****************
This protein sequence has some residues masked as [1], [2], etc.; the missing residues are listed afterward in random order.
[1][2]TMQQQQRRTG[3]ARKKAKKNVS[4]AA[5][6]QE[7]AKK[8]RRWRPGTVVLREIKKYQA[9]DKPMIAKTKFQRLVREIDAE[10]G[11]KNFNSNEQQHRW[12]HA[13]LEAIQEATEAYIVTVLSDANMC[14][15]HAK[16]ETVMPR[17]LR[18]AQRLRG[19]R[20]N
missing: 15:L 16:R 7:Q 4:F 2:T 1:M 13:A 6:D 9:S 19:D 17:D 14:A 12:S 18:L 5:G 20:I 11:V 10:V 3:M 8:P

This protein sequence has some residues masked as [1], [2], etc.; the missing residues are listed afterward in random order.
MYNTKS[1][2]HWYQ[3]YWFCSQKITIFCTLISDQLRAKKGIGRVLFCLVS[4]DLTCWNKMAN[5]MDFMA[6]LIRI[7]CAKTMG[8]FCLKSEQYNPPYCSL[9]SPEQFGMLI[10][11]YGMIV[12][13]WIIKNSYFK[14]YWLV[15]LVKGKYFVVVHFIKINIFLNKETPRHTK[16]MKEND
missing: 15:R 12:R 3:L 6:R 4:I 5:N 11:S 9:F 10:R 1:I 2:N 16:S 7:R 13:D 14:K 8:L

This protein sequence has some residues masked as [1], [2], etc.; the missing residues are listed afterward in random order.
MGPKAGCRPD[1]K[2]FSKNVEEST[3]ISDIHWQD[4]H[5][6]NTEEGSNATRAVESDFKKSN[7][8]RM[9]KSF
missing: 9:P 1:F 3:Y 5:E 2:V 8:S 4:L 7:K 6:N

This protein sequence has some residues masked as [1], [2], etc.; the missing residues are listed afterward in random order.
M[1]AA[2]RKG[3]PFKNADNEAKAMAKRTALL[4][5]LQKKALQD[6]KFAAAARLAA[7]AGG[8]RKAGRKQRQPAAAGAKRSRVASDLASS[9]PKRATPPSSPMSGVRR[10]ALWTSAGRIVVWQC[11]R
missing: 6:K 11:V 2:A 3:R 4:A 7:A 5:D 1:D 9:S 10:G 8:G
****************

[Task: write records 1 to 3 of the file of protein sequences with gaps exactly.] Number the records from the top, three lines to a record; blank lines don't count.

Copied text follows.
This protein sequence has some residues masked as [1], [2], etc.; the missing residues are listed afterward in random order.
[1][2]TMQQQQRRTG[3]ARKKAKKNVS[4]AA[5][6]QE[7]AKK[8]RRWRPGTVVLREIKKYQA[9]DKPMIAKTKFQRLVREIDAE[10]G[11]KNFNSNEQQHRW[12]HA[13]LEAIQEATEAYIVTVLSDANMC[14][15]HAK[16]ETVMPR[17]LR[18]AQRLRG[19]R[20]N
missing: 15:L 16:R 7:Q 4:F 2:T 1:M 13:A 6:D 9:S 19:D 17:D 14:A 12:S 18:L 5:G 20:I 11:V 10:V 3:M 8:P

This protein sequence has some residues masked as [1], [2], etc.; the missing residues are listed afterward in random order.
MYNTKS[1][2]HWYQ[3]YWFCSQKITIFCTLISDQLRAKKGIGRVLFCLVS[4]DLTCWNKMAN[5]MDFMA[6]LIRI[7]CAKTMG[8]FCLKSEQYNPPYCSL[9]SPEQFGMLI[10][11]YGMIV[12][13]WIIKNSYFK[14]YWLV[15]LVKGKYFVVVHFIKINIFLNKETPRHTK[16]MKEND
missing: 15:R 12:R 3:L 6:R 4:I 5:N 11:S 9:F 10:R 1:I 2:N 16:S 7:R 13:D 14:K 8:L

This protein sequence has some residues masked as [1], [2], etc.; the missing residues are listed afterward in random order.
MGPKAGCRPD[1]K[2]FSKNVEEST[3]ISDIHWQD[4]H[5][6]NTEEGSNATRAVESDFKKSN[7][8]RM[9]KSF
missing: 9:P 1:F 3:Y 5:E 2:V 8:S 4:L 7:K 6:N